Tag Archives: CB2

Latest Client News: Welcome Save Gansevoort! Landmarks Preservation Commission Hearing on Fate of Gansevoort Street Development Draws Huge Crowd; Community Members, Elected Officials Testify Against Massive Project

Well it’s been a while, but we’ve sure been busy. Not only are we incredibly excited to belatedly welcome Save Gansevoort as a new client to the LCG family (we’ve only been working with them for about 6 weeks), we’re happy to boast that around 150 people showed up for last Tuesday night’s Landmarks Preservation Commission (LPC) hearing regarding the contentious Gansevoort Street development that the group is determined to prevent from happening.


Save Gansevoort, which is composed of community members, preservationists, and proponents of appropriately-scaled construction, has circulated a petition calling on LPC to reject the project, saying that the development plan threatens the unique character of Gansevoort Street, its historic streetscape, and low buildings. The block in question is the only remaining intact block of one- and two-story market buildings in the Historic District, a distinctly New York gem that the developers’ plans would obliterate.

In a blistering editorial entitled, “Save Gansevoort St.; Iconic block under threat,” The Villager newspaper called the plan “nothing short of an assault on the city’s Landmarks Law.”

At the hearing, their numbers spilling out of the packed room, its foyer, and into the hallway, a flood of people took to the podium to testify against the plan. The project falls within the landmarked Gansevoort Market Historic District – a designation that LPC made 12 years ago after a long push from the community. The developer aims to build two massive structures that would dwarf the historically low buildings and market-style architecture that characterize this iconic Meatpacking District street. Quite simply, the proposed development would obliterate that character and history, negating the powerful protection of landmarking.

Last month, Community Board 2 held a Landmarks Committee hearing and full CB2 session, which produced a unanimous resolution opposing the plan. Local elected officials from all levels of government stood firmly behind the sentiments of their constituencies when they wrote a collective letter to LPC imploring it to reject the plan. The Greenwich Village Society for Historic Preservation and Landmark West! have strongly opposed the project, and The New York Landmarks Conservancy, one of New York’s foremost city-wide preservation organizations, also joined in on the cause, writing its own letter to the LPC Chair, urging the institution to reject the project.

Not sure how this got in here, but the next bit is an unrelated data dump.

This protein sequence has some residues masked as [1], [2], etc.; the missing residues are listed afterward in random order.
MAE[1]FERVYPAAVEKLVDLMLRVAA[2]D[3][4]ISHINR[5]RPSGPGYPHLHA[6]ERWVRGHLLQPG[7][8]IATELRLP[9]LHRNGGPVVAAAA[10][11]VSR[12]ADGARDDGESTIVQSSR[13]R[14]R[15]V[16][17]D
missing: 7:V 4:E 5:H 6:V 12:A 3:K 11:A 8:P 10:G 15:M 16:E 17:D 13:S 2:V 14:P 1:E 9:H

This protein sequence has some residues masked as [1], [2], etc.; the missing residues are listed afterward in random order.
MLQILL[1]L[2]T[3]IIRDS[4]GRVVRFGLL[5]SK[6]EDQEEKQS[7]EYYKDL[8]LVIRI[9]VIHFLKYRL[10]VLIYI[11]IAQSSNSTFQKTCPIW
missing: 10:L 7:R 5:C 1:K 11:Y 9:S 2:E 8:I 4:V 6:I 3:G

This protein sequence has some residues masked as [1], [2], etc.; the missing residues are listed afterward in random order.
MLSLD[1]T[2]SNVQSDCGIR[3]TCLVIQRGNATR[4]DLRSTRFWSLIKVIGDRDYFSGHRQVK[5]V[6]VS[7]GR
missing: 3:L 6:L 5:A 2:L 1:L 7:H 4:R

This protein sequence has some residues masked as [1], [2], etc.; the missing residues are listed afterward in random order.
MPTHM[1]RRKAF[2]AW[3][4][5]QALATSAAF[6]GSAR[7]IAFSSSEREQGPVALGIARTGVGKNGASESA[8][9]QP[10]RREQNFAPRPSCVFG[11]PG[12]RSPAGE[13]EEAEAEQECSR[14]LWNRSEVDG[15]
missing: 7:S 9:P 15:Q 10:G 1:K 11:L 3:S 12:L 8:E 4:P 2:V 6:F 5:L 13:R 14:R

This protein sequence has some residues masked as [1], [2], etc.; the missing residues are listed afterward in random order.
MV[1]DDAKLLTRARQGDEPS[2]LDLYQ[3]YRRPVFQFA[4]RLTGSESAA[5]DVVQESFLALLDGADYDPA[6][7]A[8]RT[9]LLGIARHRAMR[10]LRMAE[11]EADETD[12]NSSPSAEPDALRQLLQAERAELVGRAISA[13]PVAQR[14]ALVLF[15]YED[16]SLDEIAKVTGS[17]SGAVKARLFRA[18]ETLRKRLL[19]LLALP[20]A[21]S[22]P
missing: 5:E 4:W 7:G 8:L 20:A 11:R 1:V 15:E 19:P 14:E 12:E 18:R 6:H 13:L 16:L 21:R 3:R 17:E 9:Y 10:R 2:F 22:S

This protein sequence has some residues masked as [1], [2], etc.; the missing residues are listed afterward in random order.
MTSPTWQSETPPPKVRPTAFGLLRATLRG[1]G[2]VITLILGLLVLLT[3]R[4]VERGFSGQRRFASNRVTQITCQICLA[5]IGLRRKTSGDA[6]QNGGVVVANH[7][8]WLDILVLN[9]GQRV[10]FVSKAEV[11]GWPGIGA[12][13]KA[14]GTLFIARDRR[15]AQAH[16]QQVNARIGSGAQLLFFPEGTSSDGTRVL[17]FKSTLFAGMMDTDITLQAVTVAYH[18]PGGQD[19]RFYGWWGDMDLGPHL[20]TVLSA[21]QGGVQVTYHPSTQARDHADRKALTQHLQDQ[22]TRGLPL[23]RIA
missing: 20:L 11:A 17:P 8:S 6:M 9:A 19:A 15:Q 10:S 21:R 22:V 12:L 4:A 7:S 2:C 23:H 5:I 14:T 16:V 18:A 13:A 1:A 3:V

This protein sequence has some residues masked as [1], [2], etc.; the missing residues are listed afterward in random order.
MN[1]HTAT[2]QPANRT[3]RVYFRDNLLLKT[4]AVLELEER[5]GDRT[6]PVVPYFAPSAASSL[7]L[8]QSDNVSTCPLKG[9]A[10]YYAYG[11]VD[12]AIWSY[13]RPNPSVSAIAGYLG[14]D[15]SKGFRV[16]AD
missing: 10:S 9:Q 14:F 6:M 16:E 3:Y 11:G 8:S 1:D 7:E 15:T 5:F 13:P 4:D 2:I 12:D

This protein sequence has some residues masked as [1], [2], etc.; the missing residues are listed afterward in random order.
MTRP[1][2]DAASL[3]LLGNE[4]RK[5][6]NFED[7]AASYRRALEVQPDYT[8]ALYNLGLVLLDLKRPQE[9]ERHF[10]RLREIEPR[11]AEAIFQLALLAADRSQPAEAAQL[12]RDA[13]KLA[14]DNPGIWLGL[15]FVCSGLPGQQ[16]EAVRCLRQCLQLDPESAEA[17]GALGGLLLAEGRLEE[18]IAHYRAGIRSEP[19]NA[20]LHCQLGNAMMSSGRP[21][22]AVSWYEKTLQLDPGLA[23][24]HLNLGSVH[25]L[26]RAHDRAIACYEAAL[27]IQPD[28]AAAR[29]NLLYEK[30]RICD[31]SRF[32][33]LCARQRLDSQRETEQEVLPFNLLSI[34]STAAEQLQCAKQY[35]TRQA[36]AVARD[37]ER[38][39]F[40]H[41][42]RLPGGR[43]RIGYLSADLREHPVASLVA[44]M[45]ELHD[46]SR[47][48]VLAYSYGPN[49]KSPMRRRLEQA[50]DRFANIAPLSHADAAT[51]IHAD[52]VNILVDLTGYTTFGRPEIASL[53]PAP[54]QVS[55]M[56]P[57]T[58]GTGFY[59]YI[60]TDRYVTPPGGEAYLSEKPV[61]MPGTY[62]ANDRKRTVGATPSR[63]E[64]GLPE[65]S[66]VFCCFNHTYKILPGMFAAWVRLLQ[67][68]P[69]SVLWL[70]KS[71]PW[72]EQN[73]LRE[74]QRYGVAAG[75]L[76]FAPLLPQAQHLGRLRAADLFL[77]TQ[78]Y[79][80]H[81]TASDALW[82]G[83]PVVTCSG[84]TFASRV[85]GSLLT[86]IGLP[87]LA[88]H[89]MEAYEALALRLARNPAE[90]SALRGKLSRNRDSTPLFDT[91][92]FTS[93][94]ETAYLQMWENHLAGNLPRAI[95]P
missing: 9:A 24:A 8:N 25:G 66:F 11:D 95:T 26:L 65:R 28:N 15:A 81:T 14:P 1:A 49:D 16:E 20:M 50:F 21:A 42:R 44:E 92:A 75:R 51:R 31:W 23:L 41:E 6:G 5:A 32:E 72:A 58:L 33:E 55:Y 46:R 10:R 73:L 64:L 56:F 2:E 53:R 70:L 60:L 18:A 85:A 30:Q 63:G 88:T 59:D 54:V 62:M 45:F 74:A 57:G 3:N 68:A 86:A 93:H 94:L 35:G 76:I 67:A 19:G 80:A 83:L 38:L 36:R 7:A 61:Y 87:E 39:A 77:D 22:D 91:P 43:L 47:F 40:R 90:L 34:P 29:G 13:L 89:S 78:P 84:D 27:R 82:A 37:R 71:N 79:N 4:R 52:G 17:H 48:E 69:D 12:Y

To date, over 2,000 people have signed the petition!

The LPC meeting did not yield a decision on the matter; the group will hold another meeting during which the LPC will question the applicant and discuss the plan further. That meeting, which has not yet been scheduled, will be open to the public but will not allow for more testimony.

The youngest person to testify, a girl of about 12 years old, made a brief but eloquent statement where she firmly underlined that, “Owning a building or even a whole street does not mean you have a right to that street’s history; history belongs to all New Yorkers.”

Some of the press coverage: The New York Times, DNAinfo (here, here, live tweeting of the LPC meeting, The Villager (here, here, and here), New York YIMBY, and NY1.

NYU Expansion Update: September 30, 2014

Park Advocates, Villagers, Elected Officials Join @ Rally/Press Conference to Keep the Village Green/Save the Village Featuring a Performance by the World Famous STOMP; NYU, City Try to Overturn Decision That Would Save Parks from Destruction by NYU Expansion

The #SavetheVillage #KeeptheVillagegreen rally

On Wednesday, September 24th, parks, gardens and open space supporters from across the City held a rally at Greenwich Village’s LaGuardia Park, decrying NYU’s and the City’s appeal of the court decision that saved that park and two other Village parks from being destroyed.  The appeal was heard after the rally, at the Appellate Division’s First Department.

Members of the internationally acclaimed East Village-based group STOMP joined the crowd and did a short performance.

The three parks in question – Mercer Playground, LaGuardia Park and LaGuardia Corner Gardens- were at risk of destruction for the sake of NYU’s outsized and unwanted 2031 expansion plan.  On January 7th, Judge Donna Mills vindicated the position of parks advocates and community members by officially declaring those parks as City parkland, effectively halting redevelopment efforts by NYU that would have stripped the community of that precious open space. NYU’s rejection of that decision and its subsequent appeal (through the City) have left a bitter taste in the mouths of many Village residents, NYU faculty, parks and open space advocates and elected officials.

Speakers included Congressman Jerry Nadler; Assembly Member Deborah Glick; State Senators Brad Hoylman and Daniel Squadron; Public Advocate Tish James; David Gruber, Chair of Community Board #2; Former Parks Commissioner Henry Stern; Actress Kathleen Chalfant; NYUFASP’s President Mark Crispin Miller; and GVSHP’s Executive Director Andrew Berman.

Public Advocate Tish James

Mark Crispin Miller, president of NYUFASP

Award winning actress Kathleen Chalfant

Former NYC Parks Commissioner, Henry Stern

Andrew Berman, Executive Director of GVSHP


You can read coverage of the event here:

Bedford + Bowery

Capital New York (here and here)

DNAinfo

The New York Post

The Real Deal

The Villager

Washington Square News (here, here, and here).